In reply to: Scott Alexander’s Learning To Love Scientific Consensus. Actually, I have planned (in my mind) a somewhat longer post on my take on the ‘correct contrarian cluster’, or how to make up your mind of what to believe on controversial topics. But I certainly don’t have time to write that now, so instead […]

This post is unusually blunt because the topic concerns some rather serious criticism leveled against me. This necessitates replying with some facts that I’ve used for self-assessment purposes. In case you missed it, my post the mental and behavioral problems of kids with parents from different races generated some furor. I replied to the first […]

Being annoyed by some of the usual qualitative drivel masquerading as science (see almost any tweet by @RealPeerReview), I was moved to make a nice background/poster. en.wikiquote.org/wiki/William_Thomson A slide from some anthropologist said of Galton that he “Worshipped at the alter of quantification”. That’s a nice way to put it!

This book is written by one of the persons behind Skeptical Science, a website debunking pseudoscience in the area of climatology and global warning, very much like Talk Origins debunks evolution related pseudoscience. The book itself has more of a meta style and does not cover all arguments put forward by climate contrarians. After all, […]

I had the impression that, since recognition of [problem] dates back at least to [person from a long time ago], there was a voluminous literature and [statistics to deal with the problem] was a solved problem, so I’m a little troubled that you seem to be trying to invent your own methods and aren’t citing […]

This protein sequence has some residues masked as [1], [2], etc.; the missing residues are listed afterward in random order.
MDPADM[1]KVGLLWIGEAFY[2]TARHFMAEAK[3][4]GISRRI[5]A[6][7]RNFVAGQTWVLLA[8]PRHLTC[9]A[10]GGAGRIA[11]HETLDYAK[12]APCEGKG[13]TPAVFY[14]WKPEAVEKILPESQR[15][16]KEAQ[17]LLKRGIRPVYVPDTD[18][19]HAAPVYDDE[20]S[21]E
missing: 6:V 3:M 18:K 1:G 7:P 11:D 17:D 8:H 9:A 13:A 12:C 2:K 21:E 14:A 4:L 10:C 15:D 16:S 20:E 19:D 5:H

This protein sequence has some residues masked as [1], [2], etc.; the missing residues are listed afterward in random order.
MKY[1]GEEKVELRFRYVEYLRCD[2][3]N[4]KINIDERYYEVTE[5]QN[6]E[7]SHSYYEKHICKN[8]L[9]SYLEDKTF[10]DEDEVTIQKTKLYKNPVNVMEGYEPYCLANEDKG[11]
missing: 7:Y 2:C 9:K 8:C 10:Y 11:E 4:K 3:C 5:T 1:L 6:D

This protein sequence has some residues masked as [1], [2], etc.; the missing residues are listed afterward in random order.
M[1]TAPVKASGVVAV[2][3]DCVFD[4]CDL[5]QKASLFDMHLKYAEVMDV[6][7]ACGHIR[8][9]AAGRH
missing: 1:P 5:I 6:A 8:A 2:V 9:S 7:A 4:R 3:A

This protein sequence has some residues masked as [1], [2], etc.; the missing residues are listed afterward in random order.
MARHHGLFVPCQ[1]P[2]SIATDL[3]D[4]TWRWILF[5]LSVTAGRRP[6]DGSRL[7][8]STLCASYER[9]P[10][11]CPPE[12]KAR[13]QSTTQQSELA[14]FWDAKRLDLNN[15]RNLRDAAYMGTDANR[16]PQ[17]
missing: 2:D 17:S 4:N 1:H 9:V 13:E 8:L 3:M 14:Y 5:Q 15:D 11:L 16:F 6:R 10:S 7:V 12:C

I had my first Twitter controversy. So: @StuartJRitchie @FrontiersIn is a predatory open access journal. Publication fee is 1600€ t.co/zxdCppVR0J t.co/BUCXliIXwG — Emil OW Kirkegaard (@KirkegaardEmil) September 27, 2014 @KirkegaardEmil @StuartJRitchie you do realize that you are paying ~5000 per article for 'normal' journals? Nothing predatory about it — rogier kievit (@rogierK) September 28, 2014 […]

Perhaps the easiest way to convince yourself is by scanning the literature of soft psychology over the last 30 years and noticing what happens to theories. Most of them suffer the fate that General MacArthur ascribed to old generals—They never die, they just slowly fade away. In the developed sciences, theories tend either to become […]

[Philip_E._Tetlock]_Expert_Political_Judgment_How(Bookos.org) Very interesting book! —- Game Theorists. The rivalry between Sherlock Holmes and the evil genius Professor Moriarty illustrates how indeterminacy can arise as a natural by-product of rational agents second-guessing each other. When the two first met, Moriarty was eager, too eager, to display his capacity for interactive thinking by announcing: “All I have […]

beyond the hoax – alan sokal Much of the material is the same as in Sokal and Bricmont’s earlier book. But there is some new material as well. I especially found the stuff on hindu nationalism and pseudoscience interesting, and the stuff on pseudoscience in nursing. Never heard of that before, but it wasnt totally […]